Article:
He Reminds Me of Someone…

Image from Depositphotos.com

This week’s prompt is one I suggested. I asked, “Have you ever based a character on a real person? Have you ever used a TV or movie character as inspiration for a character in your stories?” Fortunately, I came up with this question recently enough that I was able to remember a little of what I was thinking about.

Some of my friends create entire Inspiration Notebooks for each story they write. They comb through magazines and websites to find pictures that illustrate their stories’ settings and characters. I was tempted to try this – until I got all my scrapbooking materials out.  I realized that none of the people in my magazines matched what I had in my head. The internet has a greater selection, but it took so long to find photos that even closely resembled what I had in mind that I gave up. 

I decided to start visualizing my main characters as if they were in a play or television show. Eleven years ago, when I wrote The Partridge and the Peartree (my very first regency romance), I had a young Colin Firth in mind. I have no idea if the actor’s personality is similar to that of my character, but he’s such a good actor that I’m certain he’d be able to convincingly portray Phillip Partridge as the generous, empathetic Duke of Bartlett.

As I begin a new manuscript, I’ll often write notes to myself about the characters’ physical and personality characteristics. Sometimes my mental vision of a character will be fuzzy when I begin, but start to come into focus as the story develops. For example, a few years ago as I wrote Lost in Lavender, I knew my hero, James Benton, was a mild mannered gentleman who, as the second son of an earl, did not expect to inherit the title and was free to pursue a career. But I wanted him to have a quirk, something that would necessitate assistance from the heroine, but mild enough that it would endear him to readers. After going through a few brainstorming exercises, I decided to turn to my hero-in-residence. My husband was eternally getting turned around and lost. By giving this little quirk to James, I was able to engineer meetings between the landscape architect and the milliner, because every time he tried to go somewhere on his own, he’d end up at her shop, or at least at a place where she happened to be.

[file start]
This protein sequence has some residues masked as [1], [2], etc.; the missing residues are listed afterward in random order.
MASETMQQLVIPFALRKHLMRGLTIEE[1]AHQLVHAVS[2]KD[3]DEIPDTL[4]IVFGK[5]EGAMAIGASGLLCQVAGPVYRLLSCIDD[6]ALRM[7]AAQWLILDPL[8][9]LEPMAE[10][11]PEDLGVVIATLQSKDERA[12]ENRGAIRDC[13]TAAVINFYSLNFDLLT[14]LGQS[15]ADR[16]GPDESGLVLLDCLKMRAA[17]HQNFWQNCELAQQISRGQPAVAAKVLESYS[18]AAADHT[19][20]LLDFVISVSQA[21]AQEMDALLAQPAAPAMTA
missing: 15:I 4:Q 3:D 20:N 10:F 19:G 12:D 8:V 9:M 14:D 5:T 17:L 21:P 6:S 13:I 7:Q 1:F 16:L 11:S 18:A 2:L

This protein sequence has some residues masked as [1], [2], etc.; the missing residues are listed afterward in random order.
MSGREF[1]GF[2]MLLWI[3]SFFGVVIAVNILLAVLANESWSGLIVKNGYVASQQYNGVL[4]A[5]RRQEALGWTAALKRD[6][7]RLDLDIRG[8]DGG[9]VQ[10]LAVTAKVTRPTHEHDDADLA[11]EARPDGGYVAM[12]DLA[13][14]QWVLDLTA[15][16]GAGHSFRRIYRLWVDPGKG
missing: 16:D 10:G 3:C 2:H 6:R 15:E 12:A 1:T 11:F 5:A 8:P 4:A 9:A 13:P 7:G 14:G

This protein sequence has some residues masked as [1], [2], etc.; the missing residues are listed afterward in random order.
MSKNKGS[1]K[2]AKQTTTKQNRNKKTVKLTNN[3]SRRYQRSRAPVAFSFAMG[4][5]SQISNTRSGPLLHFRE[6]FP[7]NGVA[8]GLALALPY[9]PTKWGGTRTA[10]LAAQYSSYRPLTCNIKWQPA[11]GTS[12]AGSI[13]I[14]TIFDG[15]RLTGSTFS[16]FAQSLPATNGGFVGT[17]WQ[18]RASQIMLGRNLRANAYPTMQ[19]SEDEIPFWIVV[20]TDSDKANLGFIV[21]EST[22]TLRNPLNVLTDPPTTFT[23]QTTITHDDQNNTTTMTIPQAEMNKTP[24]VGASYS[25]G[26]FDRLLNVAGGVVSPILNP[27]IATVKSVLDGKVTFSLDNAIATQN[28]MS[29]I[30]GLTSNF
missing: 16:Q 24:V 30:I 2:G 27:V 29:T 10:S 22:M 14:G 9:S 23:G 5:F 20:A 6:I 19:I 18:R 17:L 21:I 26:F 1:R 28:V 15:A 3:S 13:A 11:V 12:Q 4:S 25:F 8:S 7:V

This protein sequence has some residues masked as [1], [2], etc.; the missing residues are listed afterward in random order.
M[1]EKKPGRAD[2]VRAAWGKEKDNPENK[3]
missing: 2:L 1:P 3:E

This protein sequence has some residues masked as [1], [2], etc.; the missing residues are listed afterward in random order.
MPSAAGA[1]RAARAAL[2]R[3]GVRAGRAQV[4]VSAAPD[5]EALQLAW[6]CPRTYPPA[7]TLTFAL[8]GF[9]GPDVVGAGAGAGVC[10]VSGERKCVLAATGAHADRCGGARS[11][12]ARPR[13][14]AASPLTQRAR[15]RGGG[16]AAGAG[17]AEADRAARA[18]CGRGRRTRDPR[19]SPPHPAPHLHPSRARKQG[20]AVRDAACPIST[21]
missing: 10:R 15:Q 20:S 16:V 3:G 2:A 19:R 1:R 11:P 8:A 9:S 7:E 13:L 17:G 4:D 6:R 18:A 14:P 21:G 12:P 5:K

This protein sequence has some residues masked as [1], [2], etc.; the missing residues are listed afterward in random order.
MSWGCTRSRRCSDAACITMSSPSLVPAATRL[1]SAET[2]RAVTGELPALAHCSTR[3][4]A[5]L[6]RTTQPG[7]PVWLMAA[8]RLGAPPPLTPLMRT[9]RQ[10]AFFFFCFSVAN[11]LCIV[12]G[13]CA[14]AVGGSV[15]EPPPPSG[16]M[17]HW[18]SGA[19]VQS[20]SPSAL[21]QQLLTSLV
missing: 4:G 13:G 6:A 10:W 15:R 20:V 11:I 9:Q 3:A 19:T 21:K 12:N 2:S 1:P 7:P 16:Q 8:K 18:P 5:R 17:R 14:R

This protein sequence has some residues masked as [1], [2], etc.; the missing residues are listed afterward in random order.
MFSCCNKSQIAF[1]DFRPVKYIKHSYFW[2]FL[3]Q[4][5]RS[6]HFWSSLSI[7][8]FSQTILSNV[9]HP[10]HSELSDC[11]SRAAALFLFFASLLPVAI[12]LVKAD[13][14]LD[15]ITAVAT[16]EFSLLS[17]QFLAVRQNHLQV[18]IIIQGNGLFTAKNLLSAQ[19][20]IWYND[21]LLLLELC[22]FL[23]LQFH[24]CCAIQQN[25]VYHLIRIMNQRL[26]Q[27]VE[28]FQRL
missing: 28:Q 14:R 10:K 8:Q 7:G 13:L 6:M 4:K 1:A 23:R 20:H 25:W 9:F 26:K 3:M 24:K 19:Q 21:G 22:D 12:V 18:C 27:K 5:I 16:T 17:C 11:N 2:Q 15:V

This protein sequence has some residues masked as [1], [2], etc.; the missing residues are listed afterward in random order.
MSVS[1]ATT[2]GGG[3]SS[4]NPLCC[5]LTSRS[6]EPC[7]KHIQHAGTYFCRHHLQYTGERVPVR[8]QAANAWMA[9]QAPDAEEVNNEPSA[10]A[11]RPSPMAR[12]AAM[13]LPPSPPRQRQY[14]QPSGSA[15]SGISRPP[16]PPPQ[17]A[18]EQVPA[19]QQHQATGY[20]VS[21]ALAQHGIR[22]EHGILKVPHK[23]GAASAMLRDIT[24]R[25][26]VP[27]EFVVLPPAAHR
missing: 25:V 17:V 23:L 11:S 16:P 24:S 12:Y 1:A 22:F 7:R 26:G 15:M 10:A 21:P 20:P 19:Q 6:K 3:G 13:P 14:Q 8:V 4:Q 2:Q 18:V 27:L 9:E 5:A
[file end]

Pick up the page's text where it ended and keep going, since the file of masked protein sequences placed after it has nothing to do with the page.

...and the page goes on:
Now that I knew that James needed help finding his way around London, I had to decide what he looked like. Hubby happened to be watching TV, tuned to Home Improvement, one of his favorite sitcoms, and there I found my modern incarnation of James Benton. The sidekick named Al Borland (played by Richard Karn), was soft-spoken yet quick-witted, kind to children, and generally a nice guy. He was a little awkward in social situations, but just enough to be endearing. Once these details were worked out, the story came together fairly quickly.

A more recent example of inspiration from real life was the heroine from my paranormal short story Monogatari Mischief. Mindy, a graduate student, was based on my college roommate. Cindy was a very focused math major who kept herself on a strict schedule, studied hard, and expected nothing but top grades for all her school work and tests. She made a nice foil for the laid back Rob, who was based on a young man my youngest daughter dated in college. 

Despite using these people and characters as inspiration, I’d like to point out my characters don’t always continue to follow the same paths. They’re not true clones, if you will. While Rob Sanders in Monogatari Mischief eventually settled down into a full-time job, the young man my daughter spent a lot of her time with is still “finding himself” even though a good fifteen years has passed since graduating from the university. As for the TV character Al Borland, he had several relationships before marrying Trudy in the series finale, while James Benton, who was based on Al, married his first love.